War and development

This piece (subscription required) on The Last Enemy, “a minor classic” by Richard Hillary, reminds us of the cruelties of war:
The book records the author’s change in attitude to the war, brought about in part by his experiences in hospital. He started out with a brittle, cynical outlook. He did not join up from any motives of patriotism or to fight evil. He did so, rather, as a form of self development. Specifically denying any other or selfless motive, he told a friend: “I am fighting this war because I believe that, in war, one can swiftly develop all one’s faculties to a degree it would normally take half a lifetime to achieve.”
The end of the book is almost unbearably moving. On short leave from the hospital, Hillary takes a London taxi ride, but because of an air raid, goes for refuge with the driver in a pub, the George and Dragon. The pub is bombed, however, as is the house next door. As he and the driver emerge from the wreckage, a rescue worker says to them, “almost apologetically,” “If you have nothing very urgent on hand, I wonder if you’d help a bit here. You see it was the house next to you that was hit and there’s someone buried in there.”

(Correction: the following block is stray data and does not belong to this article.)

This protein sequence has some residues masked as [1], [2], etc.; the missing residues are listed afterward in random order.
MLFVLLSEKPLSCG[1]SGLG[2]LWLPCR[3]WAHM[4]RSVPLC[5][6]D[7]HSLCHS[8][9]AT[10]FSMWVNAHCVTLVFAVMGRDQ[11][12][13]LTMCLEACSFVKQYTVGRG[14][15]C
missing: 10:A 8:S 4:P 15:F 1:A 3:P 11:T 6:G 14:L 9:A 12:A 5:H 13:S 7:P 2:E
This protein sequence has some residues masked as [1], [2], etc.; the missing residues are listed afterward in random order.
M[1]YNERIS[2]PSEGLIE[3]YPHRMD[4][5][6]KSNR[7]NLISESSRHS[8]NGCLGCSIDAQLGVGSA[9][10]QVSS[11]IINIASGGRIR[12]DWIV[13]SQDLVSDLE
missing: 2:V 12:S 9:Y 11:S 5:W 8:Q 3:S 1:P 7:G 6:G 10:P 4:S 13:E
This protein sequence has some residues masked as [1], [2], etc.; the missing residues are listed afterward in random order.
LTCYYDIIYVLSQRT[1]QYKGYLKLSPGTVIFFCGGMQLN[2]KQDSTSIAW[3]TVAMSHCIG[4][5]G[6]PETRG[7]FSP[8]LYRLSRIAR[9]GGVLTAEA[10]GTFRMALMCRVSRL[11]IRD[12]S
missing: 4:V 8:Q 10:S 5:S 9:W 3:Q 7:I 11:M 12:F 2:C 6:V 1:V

A little child is pulled out, dead, and then the mother, still alive. Hillary gives her a little brandy from his flask. “Then she started to weep. Quite soundlessly, and with no sobbing . . . ‘Thank you, sir,’ she said, and took my hand in hers. And then, looking at me again, she said after a pause, ‘I see they got you too.’” She dies, and Hillary realises that self development is the least of it.

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